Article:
Since Matt and I had a few days to explore Copenhagen on our own, we decided to take a more niche tour when it came time to schedule one. Our day included a tour of Christiansborg Palace, Rosenborg Castle, and a viewing of the Danish crown jewels. We were thoroughly impressed by our guide, the sites, the art, and the Danes as a whole. By the end of the day, we were ready to fill out immigration paperwork, and I hope that after reading about our experience that you’ll be booking a flight to see it for yourself. Our first stop was Christiansborg Palace, the home of the Queen’s office, and my second favorite room in the world: the Danish Queen’s Library. (My favorite room in the world being the Amber Room- read more about that trip here
Christiansborg Palace is home to the three Danish branches of government that Americans are familiar with: the executive, judicial, and legislative branches, and it is only building in the world that houses all three branches of a country’s government. Although the palace is an operating government building that serves as an office for the Danish Prime Minister, Supreme Court, Parliament, and the Danish Queen, it is owned and operated by the state and remains open to the public as a museum with the exception of when The Queen is in her office. There is even a restaurant on top of the palace with one of the best views of Copenhagen!
Matt and I actually stumbled upon the back entrance of the palace and the marble bridge and pavilions on our first night in Copenhagen without realizing it. We were shocked by the lack of security around the palace, but our guide clarified that Denmark is one of the safest countries in the world and that the Danes fully expect that their fellow citizens will protect one another.
The Danish Crown Prince Frederik actually frequently runs marathons without any security at all. When asked about his lack of body guards, he explained that he believes that the Danish people will protect him if need be. It was a very different attitude compared to the airport security we’re required to go through to attend a sporting event or concert in the US.
The back of Christiansborg Palace and the riding grounds.
A bit of history:
The Christiansborg Palace that exists today is actually the 5th Danish palace to stand on the property. Absalon’s Castle, built in 1167, originally stood in this very place. The palace was destroyed by stonemasons in 1369, and was replaced by Copenhagen Castle, which was rebuilt multiple times. Eventually, the castle became so heavy that the walls began to crumble, and Danish King Christian VI decided to build an entirely new palace.
Thus, began the construction of the First Christiansborg Palace. At the time of its completion in 1745, the palace was the largest in Europe. Unfortunately, the baroque palace and church were destroyed by a fire, and Christian Frederik Hansen was commissioned to rebuild the palace, this time with architectural inspiration by the French Empire. The Second Christiansborg Palace was completed in 1828, but only one monarch ever lived in the palace. Denmark became a constitutional monarchy in 1849, and the palace became the home of the Danish Parliament before a second fire destroyed the palace in 1884, requiring a third reconstruction of the palace.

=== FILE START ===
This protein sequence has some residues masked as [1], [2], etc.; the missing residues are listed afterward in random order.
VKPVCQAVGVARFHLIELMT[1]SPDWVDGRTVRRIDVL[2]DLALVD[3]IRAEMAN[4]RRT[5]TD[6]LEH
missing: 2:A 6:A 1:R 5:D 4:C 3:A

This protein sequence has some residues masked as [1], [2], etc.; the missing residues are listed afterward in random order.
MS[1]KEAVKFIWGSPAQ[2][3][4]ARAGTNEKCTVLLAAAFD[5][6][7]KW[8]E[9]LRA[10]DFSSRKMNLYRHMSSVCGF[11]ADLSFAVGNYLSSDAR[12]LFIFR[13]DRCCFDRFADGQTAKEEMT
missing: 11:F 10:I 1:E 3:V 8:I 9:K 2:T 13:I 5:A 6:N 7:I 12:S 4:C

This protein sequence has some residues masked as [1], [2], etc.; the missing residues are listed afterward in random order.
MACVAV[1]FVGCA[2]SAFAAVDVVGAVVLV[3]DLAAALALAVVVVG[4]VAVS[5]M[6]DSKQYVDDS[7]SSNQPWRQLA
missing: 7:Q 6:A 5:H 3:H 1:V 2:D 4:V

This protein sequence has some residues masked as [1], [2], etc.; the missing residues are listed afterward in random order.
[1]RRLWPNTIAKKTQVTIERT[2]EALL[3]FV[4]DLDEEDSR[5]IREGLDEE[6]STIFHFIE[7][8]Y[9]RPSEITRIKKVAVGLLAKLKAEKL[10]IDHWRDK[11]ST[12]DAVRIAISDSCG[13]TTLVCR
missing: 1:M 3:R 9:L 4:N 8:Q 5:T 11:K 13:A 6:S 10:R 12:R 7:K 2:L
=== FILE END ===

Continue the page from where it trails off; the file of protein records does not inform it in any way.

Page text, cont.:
For the third reconstruction, Denmark held an architectural competition to decide who would design the third (and current) Christiansborg Palace. During the construction of the Third Christiansborg palace, the ruins of Absalon’s Castle and Copenhagen castle were found, and you can now view the exhibition of these Middle Age ruins underneath Christiansborg Palace.
This class foyer and staircase is the first room you enter on your tour
Can you believe how magnificent the Danish Queen’s library is?! I felt like Princess Belle walking into this room.
The Throne Room
Every corner of this palace was breathtaking, but my favorite part about the tour was the Queen’s tapestries. These tapestries quickly became my new favorite piece of art, and I was fascinated not only with the history that each piece represented, but the attention to detail on every square inch of the tapestries.
The 11 tapestries were presented to the Queen Margrethe II on her 50th birthday, and each represents a piece of over a thousand years of Danish and world history. Let me say this: If you do nothing else in Copenhagen, you must see these tapestries.
I loved this one in particular for the amount of science and medicine featured in the details. You can notice illustrations of DNA replication, cellular division, and other physiological and biochemical processes upon closer examination of the art.
This tapestry is meant to represent the 20th century, which features illustrations of world leaders, The Beatles, the Queen’s wedding, and more. The top right corner was left blank, and reads “Fill in with your own imagination,” to represent the possibilities of the future.
Our next stop was Rosenborg Castle, where we got to explore the beautiful property and tour the castle and treasury, which featured the Danish crown jewels.
The treasury was in the basement of the castle and featured many extravagant displays of weaponry, ivory, amber, and obviously, jewelry. It is estimated that the Danish Crown Jewels are worth over €2.5 Billion.
This Rosenborg wine is from the 1500’s, and is only consumed by the royal family at coronations. It cannot be purchased anywhere, and it is estimated that there is enough wine to last another 300 years.
The Crown Jewels:
Copenhagen most definitely has something to offer everyone, but these sites will bring out the history nerd in everyone!